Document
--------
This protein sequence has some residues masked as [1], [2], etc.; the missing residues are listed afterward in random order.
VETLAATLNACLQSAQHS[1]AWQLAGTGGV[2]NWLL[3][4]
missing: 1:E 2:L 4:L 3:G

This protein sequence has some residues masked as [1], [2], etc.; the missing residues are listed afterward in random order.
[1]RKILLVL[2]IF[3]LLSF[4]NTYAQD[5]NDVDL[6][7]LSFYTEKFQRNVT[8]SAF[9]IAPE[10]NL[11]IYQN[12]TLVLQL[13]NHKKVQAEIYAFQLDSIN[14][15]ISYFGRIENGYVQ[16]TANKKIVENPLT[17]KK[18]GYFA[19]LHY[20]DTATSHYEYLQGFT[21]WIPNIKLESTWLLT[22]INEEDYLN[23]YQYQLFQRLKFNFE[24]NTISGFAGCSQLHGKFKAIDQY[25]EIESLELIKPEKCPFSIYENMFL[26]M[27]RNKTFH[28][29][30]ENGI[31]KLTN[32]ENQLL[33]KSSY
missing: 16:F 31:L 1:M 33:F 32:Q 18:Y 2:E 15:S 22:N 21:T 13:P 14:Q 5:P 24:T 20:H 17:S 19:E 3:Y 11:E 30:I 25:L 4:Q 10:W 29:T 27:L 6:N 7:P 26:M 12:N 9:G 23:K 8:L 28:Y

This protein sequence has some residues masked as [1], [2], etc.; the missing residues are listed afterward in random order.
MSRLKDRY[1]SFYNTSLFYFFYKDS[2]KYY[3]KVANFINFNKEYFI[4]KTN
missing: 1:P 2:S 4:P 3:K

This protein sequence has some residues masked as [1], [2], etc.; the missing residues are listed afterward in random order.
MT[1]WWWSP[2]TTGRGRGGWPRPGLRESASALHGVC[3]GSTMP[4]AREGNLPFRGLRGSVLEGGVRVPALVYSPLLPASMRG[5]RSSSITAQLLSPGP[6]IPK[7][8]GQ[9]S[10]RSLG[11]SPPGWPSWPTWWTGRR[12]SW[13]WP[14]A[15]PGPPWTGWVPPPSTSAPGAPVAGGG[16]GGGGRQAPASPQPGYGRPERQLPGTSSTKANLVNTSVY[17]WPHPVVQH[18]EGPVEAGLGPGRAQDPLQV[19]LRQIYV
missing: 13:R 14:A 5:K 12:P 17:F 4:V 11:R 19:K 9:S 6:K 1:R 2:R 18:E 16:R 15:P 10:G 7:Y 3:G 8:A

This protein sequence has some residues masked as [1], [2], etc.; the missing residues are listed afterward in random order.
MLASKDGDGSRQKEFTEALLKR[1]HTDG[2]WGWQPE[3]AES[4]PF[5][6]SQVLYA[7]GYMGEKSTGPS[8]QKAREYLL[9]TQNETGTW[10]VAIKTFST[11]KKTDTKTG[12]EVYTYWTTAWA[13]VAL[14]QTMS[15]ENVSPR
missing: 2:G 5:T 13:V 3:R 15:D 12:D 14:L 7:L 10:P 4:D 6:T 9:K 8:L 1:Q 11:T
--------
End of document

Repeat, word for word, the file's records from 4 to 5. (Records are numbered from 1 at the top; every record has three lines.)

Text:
This protein sequence has some residues masked as [1], [2], etc.; the missing residues are listed afterward in random order.
MT[1]WWWSP[2]TTGRGRGGWPRPGLRESASALHGVC[3]GSTMP[4]AREGNLPFRGLRGSVLEGGVRVPALVYSPLLPASMRG[5]RSSSITAQLLSPGP[6]IPK[7][8]GQ[9]S[10]RSLG[11]SPPGWPSWPTWWTGRR[12]SW[13]WP[14]A[15]PGPPWTGWVPPPSTSAPGAPVAGGG[16]GGGGRQAPASPQPGYGRPERQLPGTSSTKANLVNTSVY[17]WPHPVVQH[18]EGPVEAGLGPGRAQDPLQV[19]LRQIYV
missing: 13:R 14:A 5:K 12:P 17:F 4:V 11:R 19:K 9:S 6:K 1:R 2:R 18:E 16:R 15:P 10:G 7:Y 3:G 8:A

This protein sequence has some residues masked as [1], [2], etc.; the missing residues are listed afterward in random order.
MLASKDGDGSRQKEFTEALLKR[1]HTDG[2]WGWQPE[3]AES[4]PF[5][6]SQVLYA[7]GYMGEKSTGPS[8]QKAREYLL[9]TQNETGTW[10]VAIKTFST[11]KKTDTKTG[12]EVYTYWTTAWA[13]VAL[14]QTMS[15]ENVSPR
missing: 2:G 5:T 13:V 3:R 15:D 12:D 14:L 7:L 10:P 4:D 6:T 9:K 8:L 1:Q 11:T